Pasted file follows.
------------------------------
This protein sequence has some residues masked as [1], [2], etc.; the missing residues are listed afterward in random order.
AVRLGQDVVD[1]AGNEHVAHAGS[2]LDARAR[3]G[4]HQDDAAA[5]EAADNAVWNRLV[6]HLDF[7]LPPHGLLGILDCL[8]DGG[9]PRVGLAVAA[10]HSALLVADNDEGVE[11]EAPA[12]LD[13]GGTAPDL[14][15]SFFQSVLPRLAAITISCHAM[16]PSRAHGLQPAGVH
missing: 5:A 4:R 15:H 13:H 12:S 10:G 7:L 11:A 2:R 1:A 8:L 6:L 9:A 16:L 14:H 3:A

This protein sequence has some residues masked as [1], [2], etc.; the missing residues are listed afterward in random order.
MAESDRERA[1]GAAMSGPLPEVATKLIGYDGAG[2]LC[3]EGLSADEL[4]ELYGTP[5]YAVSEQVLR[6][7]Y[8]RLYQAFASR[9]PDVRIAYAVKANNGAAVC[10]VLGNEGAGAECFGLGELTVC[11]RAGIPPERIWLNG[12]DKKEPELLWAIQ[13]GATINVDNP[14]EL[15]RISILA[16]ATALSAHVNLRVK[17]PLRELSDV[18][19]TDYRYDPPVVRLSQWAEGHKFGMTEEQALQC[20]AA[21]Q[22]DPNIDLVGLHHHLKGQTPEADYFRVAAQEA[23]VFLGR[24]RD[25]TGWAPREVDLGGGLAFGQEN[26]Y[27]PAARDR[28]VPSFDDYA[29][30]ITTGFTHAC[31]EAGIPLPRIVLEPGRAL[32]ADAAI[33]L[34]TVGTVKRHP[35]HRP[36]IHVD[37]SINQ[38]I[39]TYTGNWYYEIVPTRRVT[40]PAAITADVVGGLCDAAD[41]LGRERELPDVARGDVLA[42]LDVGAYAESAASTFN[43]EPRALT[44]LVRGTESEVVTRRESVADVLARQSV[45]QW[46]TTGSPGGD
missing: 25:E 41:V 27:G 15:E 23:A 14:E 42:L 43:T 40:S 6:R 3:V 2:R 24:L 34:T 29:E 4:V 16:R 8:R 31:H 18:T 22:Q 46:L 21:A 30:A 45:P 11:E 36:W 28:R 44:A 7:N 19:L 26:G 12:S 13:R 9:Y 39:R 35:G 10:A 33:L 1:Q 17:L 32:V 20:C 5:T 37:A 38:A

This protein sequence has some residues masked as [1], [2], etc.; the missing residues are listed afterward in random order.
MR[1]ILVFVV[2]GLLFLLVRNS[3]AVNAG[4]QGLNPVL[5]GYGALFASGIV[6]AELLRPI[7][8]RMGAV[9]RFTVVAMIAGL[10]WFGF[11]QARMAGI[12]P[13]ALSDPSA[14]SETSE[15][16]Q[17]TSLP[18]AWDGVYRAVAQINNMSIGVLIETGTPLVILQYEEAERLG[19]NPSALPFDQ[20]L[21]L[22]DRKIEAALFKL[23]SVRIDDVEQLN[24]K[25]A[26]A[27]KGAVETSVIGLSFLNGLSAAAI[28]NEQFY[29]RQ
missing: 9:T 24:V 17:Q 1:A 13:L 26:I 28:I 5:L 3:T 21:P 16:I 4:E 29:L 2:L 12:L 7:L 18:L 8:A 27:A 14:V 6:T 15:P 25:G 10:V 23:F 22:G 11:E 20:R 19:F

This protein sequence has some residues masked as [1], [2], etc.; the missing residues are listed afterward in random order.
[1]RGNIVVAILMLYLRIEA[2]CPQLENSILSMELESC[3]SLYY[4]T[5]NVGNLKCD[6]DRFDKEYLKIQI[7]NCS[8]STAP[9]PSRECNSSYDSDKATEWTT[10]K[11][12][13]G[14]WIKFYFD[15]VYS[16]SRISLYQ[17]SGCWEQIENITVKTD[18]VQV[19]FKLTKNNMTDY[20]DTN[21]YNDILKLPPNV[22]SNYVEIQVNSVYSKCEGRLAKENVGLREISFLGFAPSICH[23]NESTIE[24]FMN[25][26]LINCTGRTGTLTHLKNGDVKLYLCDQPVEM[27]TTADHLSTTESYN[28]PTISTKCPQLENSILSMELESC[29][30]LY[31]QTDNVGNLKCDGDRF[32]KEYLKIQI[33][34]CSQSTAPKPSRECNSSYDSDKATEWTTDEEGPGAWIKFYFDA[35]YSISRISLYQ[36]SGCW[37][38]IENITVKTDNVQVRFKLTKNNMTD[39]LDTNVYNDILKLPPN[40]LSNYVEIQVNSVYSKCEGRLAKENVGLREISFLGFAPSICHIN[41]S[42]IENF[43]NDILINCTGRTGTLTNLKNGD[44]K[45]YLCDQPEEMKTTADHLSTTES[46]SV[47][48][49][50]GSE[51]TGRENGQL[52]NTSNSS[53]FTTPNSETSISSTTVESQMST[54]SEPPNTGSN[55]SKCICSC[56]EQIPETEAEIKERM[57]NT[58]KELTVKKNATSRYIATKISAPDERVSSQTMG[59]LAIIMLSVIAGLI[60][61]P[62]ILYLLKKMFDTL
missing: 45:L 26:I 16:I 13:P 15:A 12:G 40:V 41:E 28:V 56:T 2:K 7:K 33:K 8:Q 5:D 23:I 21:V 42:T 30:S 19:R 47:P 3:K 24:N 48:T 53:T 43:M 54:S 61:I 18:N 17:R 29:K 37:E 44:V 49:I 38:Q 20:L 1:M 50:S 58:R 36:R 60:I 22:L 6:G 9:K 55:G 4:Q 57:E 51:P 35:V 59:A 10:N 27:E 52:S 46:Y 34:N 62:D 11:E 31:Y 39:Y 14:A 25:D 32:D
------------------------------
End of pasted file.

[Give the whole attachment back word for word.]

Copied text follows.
This protein sequence has some residues masked as [1], [2], etc.; the missing residues are listed afterward in random order.
AVRLGQDVVD[1]AGNEHVAHAGS[2]LDARAR[3]G[4]HQDDAAA[5]EAADNAVWNRLV[6]HLDF[7]LPPHGLLGILDCL[8]DGG[9]PRVGLAVAA[10]HSALLVADNDEGVE[11]EAPA[12]LD[13]GGTAPDL[14][15]SFFQSVLPRLAAITISCHAM[16]PSRAHGLQPAGVH
missing: 5:A 4:R 15:H 13:H 12:S 10:G 7:L 11:A 2:R 1:A 8:L 6:L 9:A 16:L 14:H 3:A

This protein sequence has some residues masked as [1], [2], etc.; the missing residues are listed afterward in random order.
MAESDRERA[1]GAAMSGPLPEVATKLIGYDGAG[2]LC[3]EGLSADEL[4]ELYGTP[5]YAVSEQVLR[6][7]Y[8]RLYQAFASR[9]PDVRIAYAVKANNGAAVC[10]VLGNEGAGAECFGLGELTVC[11]RAGIPPERIWLNG[12]DKKEPELLWAIQ[13]GATINVDNP[14]EL[15]RISILA[16]ATALSAHVNLRVK[17]PLRELSDV[18][19]TDYRYDPPVVRLSQWAEGHKFGMTEEQALQC[20]AA[21]Q[22]DPNIDLVGLHHHLKGQTPEADYFRVAAQEA[23]VFLGR[24]RD[25]TGWAPREVDLGGGLAFGQEN[26]Y[27]PAARDR[28]VPSFDDYA[29][30]ITTGFTHAC[31]EAGIPLPRIVLEPGRAL[32]ADAAI[33]L[34]TVGTVKRHP[35]HRP[36]IHVD[37]SINQ[38]I[39]TYTGNWYYEIVPTRRVT[40]PAAITADVVGGLCDAAD[41]LGRERELPDVARGDVLA[42]LDVGAYAESAASTFN[43]EPRALT[44]LVRGTESEVVTRRESVADVLARQSV[45]QW[46]TTGSPGGD
missing: 25:E 41:V 27:G 15:E 23:A 14:E 42:L 43:T 40:S 6:R 3:V 2:R 24:L 34:T 29:E 4:V 16:R 8:R 31:H 18:T 22:Q 46:L 21:A 30:A 45:P 11:E 36:W 28:R 44:A 7:N 19:L 26:G 12:S 13:R 9:Y 39:R 35:G 10:A 33:L 1:Q 17:L 32:V 20:C 5:T 37:A 38:A

This protein sequence has some residues masked as [1], [2], etc.; the missing residues are listed afterward in random order.
MR[1]ILVFVV[2]GLLFLLVRNS[3]AVNAG[4]QGLNPVL[5]GYGALFASGIV[6]AELLRPI[7][8]RMGAV[9]RFTVVAMIAGL[10]WFGF[11]QARMAGI[12]P[13]ALSDPSA[14]SETSE[15][16]Q[17]TSLP[18]AWDGVYRAVAQINNMSIGVLIETGTPLVILQYEEAERLG[19]NPSALPFDQ[20]L[21]L[22]DRKIEAALFKL[23]SVRIDDVEQLN[24]K[25]A[26]A[27]KGAVETSVIGLSFLNGLSAAAI[28]NEQFY[29]RQ
missing: 9:T 24:V 17:Q 1:A 13:L 26:I 28:I 5:L 3:T 21:P 16:I 4:E 29:L 2:L 12:L 7:L 18:L 8:A 27:A 14:V 6:T 15:P 25:G 10:V 23:F 22:G 11:E 20:R 19:F

This protein sequence has some residues masked as [1], [2], etc.; the missing residues are listed afterward in random order.
[1]RGNIVVAILMLYLRIEA[2]CPQLENSILSMELESC[3]SLYY[4]T[5]NVGNLKCD[6]DRFDKEYLKIQI[7]NCS[8]STAP[9]PSRECNSSYDSDKATEWTT[10]K[11][12][13]G[14]WIKFYFD[15]VYS[16]SRISLYQ[17]SGCWEQIENITVKTD[18]VQV[19]FKLTKNNMTDY[20]DTN[21]YNDILKLPPNV[22]SNYVEIQVNSVYSKCEGRLAKENVGLREISFLGFAPSICH[23]NESTIE[24]FMN[25][26]LINCTGRTGTLTHLKNGDVKLYLCDQPVEM[27]TTADHLSTTESYN[28]PTISTKCPQLENSILSMELESC[29][30]LY[31]QTDNVGNLKCDGDRF[32]KEYLKIQI[33][34]CSQSTAPKPSRECNSSYDSDKATEWTTDEEGPGAWIKFYFDA[35]YSISRISLYQ[36]SGCW[37][38]IENITVKTDNVQVRFKLTKNNMTD[39]LDTNVYNDILKLPPN[40]LSNYVEIQVNSVYSKCEGRLAKENVGLREISFLGFAPSICHIN[41]S[42]IENF[43]NDILINCTGRTGTLTNLKNGD[44]K[45]YLCDQPEEMKTTADHLSTTES[46]SV[47][48][49][50]GSE[51]TGRENGQL[52]NTSNSS[53]FTTPNSETSISSTTVESQMST[54]SEPPNTGSN[55]SKCICSC[56]EQIPETEAEIKERM[57]NT[58]KELTVKKNATSRYIATKISAPDERVSSQTMG[59]LAIIMLSVIAGLI[60][61]P[62]ILYLLKKMFDTL
missing: 45:L 26:I 16:I 13:P 15:A 12:G 40:V 41:E 28:V 56:T 2:K 7:K 33:K 8:Q 5:D 23:I 21:V 42:T 30:S 19:R 47:P 3:K 24:N 48:T 53:T 43:M 54:S 61:I 18:N 17:R 29:K 37:E 44:V 49:I 38:Q 20:L 1:M 50:S 58:R 36:R 60:I 22:L 6:G 9:K 55:G 4:Q 57:E 51:P 35:V 59:A 10:N 27:E 52:S 46:Y 34:N 62:D 11:E 31:Y 39:Y 14:A 25:D 32:D